Themes and Meanings

(Comprehensive Guide to Short Stories, Critical Edition)

Dylan Thomas developed “A Story” as a presentation for Welsh television during the last year of his life. Like his well-known poem “Fern Hill,” it recalls a joyous time in his youth from the perspective of his mature years. By re-creating the sensory excitement, the almost delicious loneliness, and the feeling of a cosmos of infinite possibilities waiting to be explored, Thomas reaches back to a time in his life prior to the onset of the disappointments that plagued his adult years. Whereas “Fern Hill” depends on a vision of the natural world as a source of wonder and delight, “A Story” is closer to Under Milk Wood (1954), his drama about the singular characters of the small Welsh town of Laugharne, which also presents a view of the adult world from a relatively innocent observer who is astonished and highly amused by the antics and odd speech of grownups. There are a number of images of an inspiring landscape, but most of the details are designed to convey the moods of the characters and the atmosphere of the shop, bus, and pubs where the action occurs.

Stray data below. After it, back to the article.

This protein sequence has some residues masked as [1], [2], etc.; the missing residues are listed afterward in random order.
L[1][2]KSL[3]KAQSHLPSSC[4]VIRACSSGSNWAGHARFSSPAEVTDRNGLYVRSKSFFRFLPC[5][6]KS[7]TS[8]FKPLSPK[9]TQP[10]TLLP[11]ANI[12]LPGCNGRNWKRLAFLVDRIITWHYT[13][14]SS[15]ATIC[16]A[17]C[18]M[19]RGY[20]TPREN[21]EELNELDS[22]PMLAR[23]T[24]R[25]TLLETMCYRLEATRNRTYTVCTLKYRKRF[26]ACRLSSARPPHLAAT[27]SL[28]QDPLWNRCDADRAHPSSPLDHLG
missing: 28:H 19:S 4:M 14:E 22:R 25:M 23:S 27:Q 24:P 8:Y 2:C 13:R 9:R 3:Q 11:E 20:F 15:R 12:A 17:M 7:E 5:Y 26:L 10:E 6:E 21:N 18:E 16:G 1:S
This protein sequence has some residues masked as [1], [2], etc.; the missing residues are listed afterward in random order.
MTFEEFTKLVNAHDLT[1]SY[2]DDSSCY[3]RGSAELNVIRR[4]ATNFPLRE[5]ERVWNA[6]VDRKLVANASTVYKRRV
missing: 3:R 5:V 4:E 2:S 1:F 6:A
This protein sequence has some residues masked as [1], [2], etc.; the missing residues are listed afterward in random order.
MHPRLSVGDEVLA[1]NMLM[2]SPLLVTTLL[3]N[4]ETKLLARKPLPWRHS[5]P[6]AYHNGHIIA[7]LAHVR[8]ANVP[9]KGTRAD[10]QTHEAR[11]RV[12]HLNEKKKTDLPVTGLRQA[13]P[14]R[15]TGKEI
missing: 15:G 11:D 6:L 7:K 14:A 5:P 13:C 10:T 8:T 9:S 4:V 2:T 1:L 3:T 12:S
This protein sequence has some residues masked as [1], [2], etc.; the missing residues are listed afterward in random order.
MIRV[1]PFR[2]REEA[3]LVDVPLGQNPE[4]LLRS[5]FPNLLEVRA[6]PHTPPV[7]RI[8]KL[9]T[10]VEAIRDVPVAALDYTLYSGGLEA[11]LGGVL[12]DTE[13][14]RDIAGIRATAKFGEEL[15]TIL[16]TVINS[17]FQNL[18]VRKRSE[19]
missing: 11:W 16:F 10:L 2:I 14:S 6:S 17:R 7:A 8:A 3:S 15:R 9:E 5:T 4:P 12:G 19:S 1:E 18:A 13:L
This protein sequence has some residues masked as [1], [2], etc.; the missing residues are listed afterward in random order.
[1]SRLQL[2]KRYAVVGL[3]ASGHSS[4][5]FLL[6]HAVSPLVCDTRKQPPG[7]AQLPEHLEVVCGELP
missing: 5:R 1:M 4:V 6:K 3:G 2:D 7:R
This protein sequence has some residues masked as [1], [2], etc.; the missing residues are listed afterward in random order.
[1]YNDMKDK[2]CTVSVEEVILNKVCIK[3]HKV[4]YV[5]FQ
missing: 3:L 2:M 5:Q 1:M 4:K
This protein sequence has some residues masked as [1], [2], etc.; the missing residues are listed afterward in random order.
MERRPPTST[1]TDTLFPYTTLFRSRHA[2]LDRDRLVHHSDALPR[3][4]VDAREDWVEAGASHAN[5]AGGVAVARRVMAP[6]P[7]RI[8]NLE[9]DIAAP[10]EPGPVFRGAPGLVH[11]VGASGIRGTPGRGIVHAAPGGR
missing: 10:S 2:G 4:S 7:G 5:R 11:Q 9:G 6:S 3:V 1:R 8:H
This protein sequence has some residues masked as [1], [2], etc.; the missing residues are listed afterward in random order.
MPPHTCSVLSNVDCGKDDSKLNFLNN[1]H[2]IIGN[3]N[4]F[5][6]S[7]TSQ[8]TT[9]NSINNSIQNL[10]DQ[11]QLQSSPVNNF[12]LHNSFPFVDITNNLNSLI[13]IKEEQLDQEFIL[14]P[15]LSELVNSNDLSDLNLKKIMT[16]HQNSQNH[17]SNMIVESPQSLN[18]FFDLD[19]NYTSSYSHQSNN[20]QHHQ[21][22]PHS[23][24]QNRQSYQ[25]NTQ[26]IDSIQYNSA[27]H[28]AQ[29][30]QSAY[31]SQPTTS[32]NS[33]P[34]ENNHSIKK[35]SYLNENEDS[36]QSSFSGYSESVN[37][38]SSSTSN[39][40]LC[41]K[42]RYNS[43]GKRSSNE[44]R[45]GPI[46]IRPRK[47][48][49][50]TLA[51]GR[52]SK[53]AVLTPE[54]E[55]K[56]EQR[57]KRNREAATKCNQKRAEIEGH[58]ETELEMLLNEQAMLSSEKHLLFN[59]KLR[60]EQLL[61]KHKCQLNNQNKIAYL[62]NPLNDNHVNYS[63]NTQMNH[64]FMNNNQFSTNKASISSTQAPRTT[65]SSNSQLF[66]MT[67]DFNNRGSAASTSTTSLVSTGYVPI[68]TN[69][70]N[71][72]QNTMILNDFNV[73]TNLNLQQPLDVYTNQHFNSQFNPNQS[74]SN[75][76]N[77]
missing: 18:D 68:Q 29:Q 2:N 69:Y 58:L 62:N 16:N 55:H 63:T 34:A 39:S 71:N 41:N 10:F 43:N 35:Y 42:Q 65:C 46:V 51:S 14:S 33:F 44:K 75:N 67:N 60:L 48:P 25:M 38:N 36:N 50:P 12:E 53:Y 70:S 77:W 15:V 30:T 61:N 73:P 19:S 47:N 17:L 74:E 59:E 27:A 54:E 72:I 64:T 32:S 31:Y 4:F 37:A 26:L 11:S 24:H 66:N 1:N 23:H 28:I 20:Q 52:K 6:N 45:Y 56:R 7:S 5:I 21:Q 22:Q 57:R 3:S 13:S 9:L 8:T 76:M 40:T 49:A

The narrator’s introduction to the mysterious world of men is presented as a readjustment of self-perception. At first, the boy’s uncle is described in terms of his daunting size and physical presence, while his aunt is depicted as a quaint mouse-figure. There is a distinct separation between the boy and his family because they are rendered in surreal terms. The shop is less a...

(The entire section is 443 words.)